This miracle is therefore used by the Church as a parable of sacramental grace. The pool of Bethesda is an image of the baptismal font. The paralyzed man is the human race, unable to rise from its sinful condition. Christ’s command to rise and walk is the effect of sanctifying grace on the soul by means of the baptismal regeneration. Thus the Catechumens are given to understand that they too will be “made whole” by being baptized into Christ. Thus we see: the miraculous appearance of the stream at Lourdes, flowing out of the side of the rock re-enforces the ancient Church’s Baptismal Catechesis.

But was it this awareness of the depths of sacramental mystery which brought about the mass pilgrimages to Lourdes, which are still very much part of our world today? No, it was not: neither on the part of the clergy nor on the part of the lay faithful.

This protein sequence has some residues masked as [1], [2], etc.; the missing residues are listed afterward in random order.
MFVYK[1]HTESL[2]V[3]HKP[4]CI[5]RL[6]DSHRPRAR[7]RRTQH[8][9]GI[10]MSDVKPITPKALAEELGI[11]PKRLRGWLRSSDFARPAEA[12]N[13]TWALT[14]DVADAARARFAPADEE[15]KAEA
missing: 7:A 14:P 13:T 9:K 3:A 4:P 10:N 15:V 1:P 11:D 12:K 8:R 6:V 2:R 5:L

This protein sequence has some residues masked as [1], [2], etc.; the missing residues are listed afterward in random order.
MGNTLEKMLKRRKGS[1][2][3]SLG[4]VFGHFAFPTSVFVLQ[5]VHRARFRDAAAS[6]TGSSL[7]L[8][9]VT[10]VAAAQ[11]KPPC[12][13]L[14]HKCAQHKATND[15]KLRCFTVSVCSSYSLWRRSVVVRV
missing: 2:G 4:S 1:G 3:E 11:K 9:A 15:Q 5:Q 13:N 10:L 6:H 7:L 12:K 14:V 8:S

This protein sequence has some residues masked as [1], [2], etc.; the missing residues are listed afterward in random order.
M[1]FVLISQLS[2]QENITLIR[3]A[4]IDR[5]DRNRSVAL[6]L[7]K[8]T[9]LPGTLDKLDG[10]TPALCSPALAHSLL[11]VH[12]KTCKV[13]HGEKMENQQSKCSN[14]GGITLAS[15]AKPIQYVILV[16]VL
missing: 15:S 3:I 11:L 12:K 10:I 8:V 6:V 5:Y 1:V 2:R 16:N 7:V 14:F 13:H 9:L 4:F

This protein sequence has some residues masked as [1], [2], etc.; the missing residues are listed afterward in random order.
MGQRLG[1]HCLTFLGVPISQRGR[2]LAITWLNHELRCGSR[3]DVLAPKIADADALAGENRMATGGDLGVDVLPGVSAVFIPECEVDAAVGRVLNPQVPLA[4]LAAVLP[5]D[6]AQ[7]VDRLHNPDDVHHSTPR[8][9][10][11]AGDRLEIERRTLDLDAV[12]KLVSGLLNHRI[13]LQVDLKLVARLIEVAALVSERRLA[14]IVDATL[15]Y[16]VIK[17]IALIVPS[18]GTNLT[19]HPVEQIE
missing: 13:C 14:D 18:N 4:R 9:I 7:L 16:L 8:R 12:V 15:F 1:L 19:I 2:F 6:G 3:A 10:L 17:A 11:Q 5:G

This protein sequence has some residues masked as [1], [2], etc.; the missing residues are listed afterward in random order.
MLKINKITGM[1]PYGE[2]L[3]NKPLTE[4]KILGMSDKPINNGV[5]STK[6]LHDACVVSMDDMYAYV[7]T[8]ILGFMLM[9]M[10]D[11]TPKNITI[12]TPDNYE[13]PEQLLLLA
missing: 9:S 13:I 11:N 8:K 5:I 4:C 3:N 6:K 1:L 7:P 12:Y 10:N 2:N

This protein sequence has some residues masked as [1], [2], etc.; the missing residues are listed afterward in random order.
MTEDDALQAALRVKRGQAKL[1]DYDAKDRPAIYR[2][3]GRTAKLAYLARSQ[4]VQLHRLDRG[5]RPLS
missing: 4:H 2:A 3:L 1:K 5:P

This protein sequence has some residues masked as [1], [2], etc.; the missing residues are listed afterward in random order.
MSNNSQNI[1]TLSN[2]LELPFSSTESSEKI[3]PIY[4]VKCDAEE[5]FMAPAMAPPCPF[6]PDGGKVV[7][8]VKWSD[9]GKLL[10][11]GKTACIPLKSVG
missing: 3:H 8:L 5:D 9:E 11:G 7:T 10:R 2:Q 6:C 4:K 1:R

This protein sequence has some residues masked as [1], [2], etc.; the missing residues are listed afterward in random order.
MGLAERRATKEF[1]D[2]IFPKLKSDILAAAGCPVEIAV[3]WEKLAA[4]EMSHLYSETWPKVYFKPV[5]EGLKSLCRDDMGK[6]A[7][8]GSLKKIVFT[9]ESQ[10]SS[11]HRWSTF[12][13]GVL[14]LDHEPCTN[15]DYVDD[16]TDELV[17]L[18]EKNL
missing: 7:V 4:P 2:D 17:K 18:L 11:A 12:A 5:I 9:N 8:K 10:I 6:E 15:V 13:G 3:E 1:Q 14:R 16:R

As we touched upon in last Friday’s introductory Conference, the story of the Lourdes Pilgrimage is another story from the Apparitions to Bernadette. Bernadette declared that she had 18 Apparitions of Our Lady in 1858, who revealed her name to her under the title of her singular privilege: “I am the Immaculate Conception”. After due process of investigating the claims, the local Bishop authorized a devotion to Our Lady of Lourdes. Since Our Lady had instructed Bernadette to tell the priests to build a chapel for people to come in procession, preparations were underway in the 1860s to build a shrine church over the Massabielle. Bernadette herself had left Lourdes to enter the religious life as a Sister of Charity of Nevers. She was never a part of the mass pilgrimages which commenced in the 1870s.